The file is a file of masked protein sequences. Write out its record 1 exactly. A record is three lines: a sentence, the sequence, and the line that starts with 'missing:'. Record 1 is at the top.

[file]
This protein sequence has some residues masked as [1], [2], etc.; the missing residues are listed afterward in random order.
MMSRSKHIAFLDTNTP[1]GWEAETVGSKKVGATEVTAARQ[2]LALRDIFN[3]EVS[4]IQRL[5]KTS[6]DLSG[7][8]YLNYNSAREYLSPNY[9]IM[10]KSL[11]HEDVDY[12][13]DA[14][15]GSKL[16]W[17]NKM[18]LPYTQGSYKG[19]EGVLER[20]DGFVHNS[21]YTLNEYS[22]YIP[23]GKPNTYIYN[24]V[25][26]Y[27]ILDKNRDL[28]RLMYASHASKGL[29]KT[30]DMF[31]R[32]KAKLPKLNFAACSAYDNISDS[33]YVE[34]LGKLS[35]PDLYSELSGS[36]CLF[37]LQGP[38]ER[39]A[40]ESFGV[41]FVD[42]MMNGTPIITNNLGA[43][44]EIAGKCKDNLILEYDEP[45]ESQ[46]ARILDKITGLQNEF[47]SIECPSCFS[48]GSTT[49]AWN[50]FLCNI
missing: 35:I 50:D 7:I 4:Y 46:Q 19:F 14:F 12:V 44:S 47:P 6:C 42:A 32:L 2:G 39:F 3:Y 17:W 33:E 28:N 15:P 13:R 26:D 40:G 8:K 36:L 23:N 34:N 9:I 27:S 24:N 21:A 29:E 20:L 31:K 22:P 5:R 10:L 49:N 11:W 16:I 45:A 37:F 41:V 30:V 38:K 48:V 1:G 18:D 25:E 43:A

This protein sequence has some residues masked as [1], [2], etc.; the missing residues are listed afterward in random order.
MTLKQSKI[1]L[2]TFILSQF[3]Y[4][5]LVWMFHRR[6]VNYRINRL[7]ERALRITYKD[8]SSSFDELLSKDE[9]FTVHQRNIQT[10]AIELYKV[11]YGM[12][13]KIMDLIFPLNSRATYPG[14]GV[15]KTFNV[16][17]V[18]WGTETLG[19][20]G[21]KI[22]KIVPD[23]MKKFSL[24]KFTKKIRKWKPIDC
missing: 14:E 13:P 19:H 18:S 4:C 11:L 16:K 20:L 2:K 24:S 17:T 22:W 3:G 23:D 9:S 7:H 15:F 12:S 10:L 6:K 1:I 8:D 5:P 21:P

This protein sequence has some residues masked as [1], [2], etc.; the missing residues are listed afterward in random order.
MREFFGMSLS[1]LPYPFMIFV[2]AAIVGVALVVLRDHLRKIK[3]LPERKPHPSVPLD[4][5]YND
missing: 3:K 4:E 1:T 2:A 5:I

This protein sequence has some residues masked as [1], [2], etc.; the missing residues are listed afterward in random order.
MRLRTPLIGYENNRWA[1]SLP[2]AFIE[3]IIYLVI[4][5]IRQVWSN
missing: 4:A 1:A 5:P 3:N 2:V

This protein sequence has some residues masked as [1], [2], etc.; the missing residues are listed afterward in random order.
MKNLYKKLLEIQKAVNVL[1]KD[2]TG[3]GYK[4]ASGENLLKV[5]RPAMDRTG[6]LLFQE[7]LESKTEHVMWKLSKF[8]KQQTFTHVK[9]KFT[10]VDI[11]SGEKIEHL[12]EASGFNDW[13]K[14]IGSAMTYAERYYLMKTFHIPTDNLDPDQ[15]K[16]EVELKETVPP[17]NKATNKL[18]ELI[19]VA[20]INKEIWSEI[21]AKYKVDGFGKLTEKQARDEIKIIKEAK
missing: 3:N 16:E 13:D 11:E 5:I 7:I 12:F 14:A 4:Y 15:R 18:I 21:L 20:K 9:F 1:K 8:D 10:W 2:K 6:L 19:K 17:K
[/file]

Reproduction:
This protein sequence has some residues masked as [1], [2], etc.; the missing residues are listed afterward in random order.
MMSRSKHIAFLDTNTP[1]GWEAETVGSKKVGATEVTAARQ[2]LALRDIFN[3]EVS[4]IQRL[5]KTS[6]DLSG[7][8]YLNYNSAREYLSPNY[9]IM[10]KSL[11]HEDVDY[12][13]DA[14][15]GSKL[16]W[17]NKM[18]LPYTQGSYKG[19]EGVLER[20]DGFVHNS[21]YTLNEYS[22]YIP[23]GKPNTYIYN[24]V[25][26]Y[27]ILDKNRDL[28]RLMYASHASKGL[29]KT[30]DMF[31]R[32]KAKLPKLNFAACSAYDNISDS[33]YVE[34]LGKLS[35]PDLYSELSGS[36]CLF[37]LQGP[38]ER[39]A[40]ESFGV[41]FVD[42]MMNGTPIITNNLGA[43][44]EIAGKCKDNLILEYDEP[45]ESQ[46]ARILDKITGLQNEF[47]SIECPSCFS[48]GSTT[49]AWN[50]FLCNI
missing: 35:I 50:D 7:I 4:Y 46:Q 19:F 14:F 12:V 44:S 47:P 6:C 42:A 32:L 2:G 39:F 3:Y 17:W 33:E 28:N 15:P 13:R 26:D 40:G 8:K 36:L 23:N 34:N 9:I 27:S 24:N 21:A 29:E 20:L 31:K 22:P 5:R 10:L 49:N 11:W 16:I 45:A 37:F 41:V 30:V 38:K 48:V 1:G 18:D 25:E 43:A